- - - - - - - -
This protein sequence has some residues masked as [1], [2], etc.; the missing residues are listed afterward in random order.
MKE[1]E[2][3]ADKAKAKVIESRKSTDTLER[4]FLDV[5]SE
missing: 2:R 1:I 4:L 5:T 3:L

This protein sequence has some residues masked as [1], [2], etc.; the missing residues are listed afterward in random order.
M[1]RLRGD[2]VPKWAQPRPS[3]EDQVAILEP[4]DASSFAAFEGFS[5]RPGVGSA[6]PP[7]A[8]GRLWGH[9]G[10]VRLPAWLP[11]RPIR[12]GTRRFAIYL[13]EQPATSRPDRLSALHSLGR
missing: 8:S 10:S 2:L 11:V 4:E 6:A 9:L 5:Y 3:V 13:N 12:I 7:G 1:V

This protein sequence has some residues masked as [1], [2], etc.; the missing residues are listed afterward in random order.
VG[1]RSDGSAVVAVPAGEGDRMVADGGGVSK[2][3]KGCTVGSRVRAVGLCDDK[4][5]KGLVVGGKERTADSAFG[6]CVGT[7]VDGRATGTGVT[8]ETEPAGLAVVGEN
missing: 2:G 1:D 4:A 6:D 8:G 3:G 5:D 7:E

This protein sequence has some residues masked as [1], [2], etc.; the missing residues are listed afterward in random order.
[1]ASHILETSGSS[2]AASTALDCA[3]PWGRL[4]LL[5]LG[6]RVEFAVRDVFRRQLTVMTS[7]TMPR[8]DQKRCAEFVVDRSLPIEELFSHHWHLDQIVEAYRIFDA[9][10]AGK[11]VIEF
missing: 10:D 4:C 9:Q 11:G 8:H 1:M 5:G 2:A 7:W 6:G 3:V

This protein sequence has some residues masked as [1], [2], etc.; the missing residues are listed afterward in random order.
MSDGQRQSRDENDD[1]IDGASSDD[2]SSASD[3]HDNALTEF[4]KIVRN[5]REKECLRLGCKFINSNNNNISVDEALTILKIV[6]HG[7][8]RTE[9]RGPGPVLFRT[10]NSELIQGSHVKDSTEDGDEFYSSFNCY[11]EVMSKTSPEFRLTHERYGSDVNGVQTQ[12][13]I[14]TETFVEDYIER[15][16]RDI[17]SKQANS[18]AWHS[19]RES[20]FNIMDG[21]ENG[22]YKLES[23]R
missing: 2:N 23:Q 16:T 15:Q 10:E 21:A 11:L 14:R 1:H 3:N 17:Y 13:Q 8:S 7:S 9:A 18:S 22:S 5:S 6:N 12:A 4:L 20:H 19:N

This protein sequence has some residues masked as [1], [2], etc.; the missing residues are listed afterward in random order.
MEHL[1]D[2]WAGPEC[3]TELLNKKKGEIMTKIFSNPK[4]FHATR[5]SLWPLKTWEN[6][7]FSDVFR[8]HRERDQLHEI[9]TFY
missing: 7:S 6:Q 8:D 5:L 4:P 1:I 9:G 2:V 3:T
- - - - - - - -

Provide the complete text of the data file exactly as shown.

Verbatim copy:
This protein sequence has some residues masked as [1], [2], etc.; the missing residues are listed afterward in random order.
MKE[1]E[2][3]ADKAKAKVIESRKSTDTLER[4]FLDV[5]SE
missing: 2:R 1:I 4:L 5:T 3:L

This protein sequence has some residues masked as [1], [2], etc.; the missing residues are listed afterward in random order.
M[1]RLRGD[2]VPKWAQPRPS[3]EDQVAILEP[4]DASSFAAFEGFS[5]RPGVGSA[6]PP[7]A[8]GRLWGH[9]G[10]VRLPAWLP[11]RPIR[12]GTRRFAIYL[13]EQPATSRPDRLSALHSLGR
missing: 8:S 10:S 2:L 11:V 4:E 6:A 9:L 5:Y 3:V 13:N 12:I 7:G 1:V

This protein sequence has some residues masked as [1], [2], etc.; the missing residues are listed afterward in random order.
VG[1]RSDGSAVVAVPAGEGDRMVADGGGVSK[2][3]KGCTVGSRVRAVGLCDDK[4][5]KGLVVGGKERTADSAFG[6]CVGT[7]VDGRATGTGVT[8]ETEPAGLAVVGEN
missing: 2:G 1:D 4:A 6:D 8:G 3:G 5:D 7:E

This protein sequence has some residues masked as [1], [2], etc.; the missing residues are listed afterward in random order.
[1]ASHILETSGSS[2]AASTALDCA[3]PWGRL[4]LL[5]LG[6]RVEFAVRDVFRRQLTVMTS[7]TMPR[8]DQKRCAEFVVDRSLPIEELFSHHWHLDQIVEAYRIFDA[9][10]AGK[11]VIEF
missing: 10:D 4:C 9:Q 11:G 8:H 1:M 5:G 2:A 7:W 6:G 3:V

This protein sequence has some residues masked as [1], [2], etc.; the missing residues are listed afterward in random order.
MSDGQRQSRDENDD[1]IDGASSDD[2]SSASD[3]HDNALTEF[4]KIVRN[5]REKECLRLGCKFINSNNNNISVDEALTILKIV[6]HG[7][8]RTE[9]RGPGPVLFRT[10]NSELIQGSHVKDSTEDGDEFYSSFNCY[11]EVMSKTSPEFRLTHERYGSDVNGVQTQ[12][13]I[14]TETFVEDYIER[15][16]RDI[17]SKQANS[18]AWHS[19]RES[20]FNIMDG[21]ENG[22]YKLES[23]R
missing: 2:N 23:Q 16:T 15:Q 10:E 21:A 11:L 14:R 1:H 3:N 17:Y 13:Q 8:S 7:S 9:A 18:S 22:S 5:S 6:N 12:A 4:L 20:H 19:N

This protein sequence has some residues masked as [1], [2], etc.; the missing residues are listed afterward in random order.
MEHL[1]D[2]WAGPEC[3]TELLNKKKGEIMTKIFSNPK[4]FHATR[5]SLWPLKTWEN[6][7]FSDVFR[8]HRERDQLHEI[9]TFY
missing: 7:S 6:Q 8:D 5:L 4:P 1:I 9:G 2:V 3:T